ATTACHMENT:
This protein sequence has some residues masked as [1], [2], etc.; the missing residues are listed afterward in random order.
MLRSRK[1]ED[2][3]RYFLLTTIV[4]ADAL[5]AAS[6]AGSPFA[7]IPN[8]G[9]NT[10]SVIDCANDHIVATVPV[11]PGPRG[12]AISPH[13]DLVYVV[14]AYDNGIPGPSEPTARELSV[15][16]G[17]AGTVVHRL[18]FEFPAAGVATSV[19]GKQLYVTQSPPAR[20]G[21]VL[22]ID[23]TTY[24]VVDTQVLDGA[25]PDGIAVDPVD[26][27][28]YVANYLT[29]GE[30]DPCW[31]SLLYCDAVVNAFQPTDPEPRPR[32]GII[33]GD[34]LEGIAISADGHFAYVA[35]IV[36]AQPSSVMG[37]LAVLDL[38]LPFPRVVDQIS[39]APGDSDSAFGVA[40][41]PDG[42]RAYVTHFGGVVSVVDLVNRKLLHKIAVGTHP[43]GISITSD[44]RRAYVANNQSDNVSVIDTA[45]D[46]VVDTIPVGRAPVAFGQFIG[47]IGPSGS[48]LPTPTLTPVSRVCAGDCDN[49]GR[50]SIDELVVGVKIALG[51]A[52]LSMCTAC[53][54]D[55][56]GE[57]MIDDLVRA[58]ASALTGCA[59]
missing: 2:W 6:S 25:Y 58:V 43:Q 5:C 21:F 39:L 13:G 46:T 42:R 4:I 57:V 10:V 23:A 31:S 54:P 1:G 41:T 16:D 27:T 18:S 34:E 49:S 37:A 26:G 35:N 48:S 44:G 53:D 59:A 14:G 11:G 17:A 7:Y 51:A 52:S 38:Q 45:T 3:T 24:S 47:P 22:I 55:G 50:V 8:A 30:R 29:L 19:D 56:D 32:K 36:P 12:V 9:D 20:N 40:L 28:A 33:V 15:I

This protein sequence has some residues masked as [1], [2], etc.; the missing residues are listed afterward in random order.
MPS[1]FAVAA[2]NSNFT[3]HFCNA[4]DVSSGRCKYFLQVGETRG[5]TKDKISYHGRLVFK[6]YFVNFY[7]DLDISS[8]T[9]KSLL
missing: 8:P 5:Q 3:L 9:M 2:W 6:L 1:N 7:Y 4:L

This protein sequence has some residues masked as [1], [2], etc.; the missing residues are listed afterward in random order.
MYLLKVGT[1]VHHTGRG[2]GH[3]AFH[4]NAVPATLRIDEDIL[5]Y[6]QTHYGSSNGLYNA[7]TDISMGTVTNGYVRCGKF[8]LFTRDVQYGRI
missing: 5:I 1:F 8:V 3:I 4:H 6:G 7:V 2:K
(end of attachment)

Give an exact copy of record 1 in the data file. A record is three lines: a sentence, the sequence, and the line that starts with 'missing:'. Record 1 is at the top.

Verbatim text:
This protein sequence has some residues masked as [1], [2], etc.; the missing residues are listed afterward in random order.
MLRSRK[1]ED[2][3]RYFLLTTIV[4]ADAL[5]AAS[6]AGSPFA[7]IPN[8]G[9]NT[10]SVIDCANDHIVATVPV[11]PGPRG[12]AISPH[13]DLVYVV[14]AYDNGIPGPSEPTARELSV[15][16]G[17]AGTVVHRL[18]FEFPAAGVATSV[19]GKQLYVTQSPPAR[20]G[21]VL[22]ID[23]TTY[24]VVDTQVLDGA[25]PDGIAVDPVD[26][27][28]YVANYLT[29]GE[30]DPCW[31]SLLYCDAVVNAFQPTDPEPRPR[32]GII[33]GD[34]LEGIAISADGHFAYVA[35]IV[36]AQPSSVMG[37]LAVLDL[38]LPFPRVVDQIS[39]APGDSDSAFGVA[40][41]PDG[42]RAYVTHFGGVVSVVDLVNRKLLHKIAVGTHP[43]GISITSD[44]RRAYVANNQSDNVSVIDTA[45]D[46]VVDTIPVGRAPVAFGQFIG[47]IGPSGS[48]LPTPTLTPVSRVCAGDCDN[49]GR[50]SIDELVVGVKIALG[51]A[52]LSMCTAC[53][54]D[55][56]GE[57]MIDDLVRA[58]ASALTGCA[59]
missing: 2:W 6:S 25:Y 58:V 43:Q 5:C 21:F 39:L 13:G 46:T 42:R 4:I 57:V 10:V 23:A 31:S 54:P 1:G 41:T 16:D 27:T 18:S 34:E 49:S 37:A 26:G 35:N 48:S 44:G 53:D 59:A 14:G 11:G 17:A 7:Y 51:A 52:S 38:Q 45:T 3:T 24:S 47:P 22:I 55:G 50:V 8:A 30:R 29:L 19:D 56:D 32:K 36:P 12:V 9:D 20:N 40:L 28:A 33:V 15:I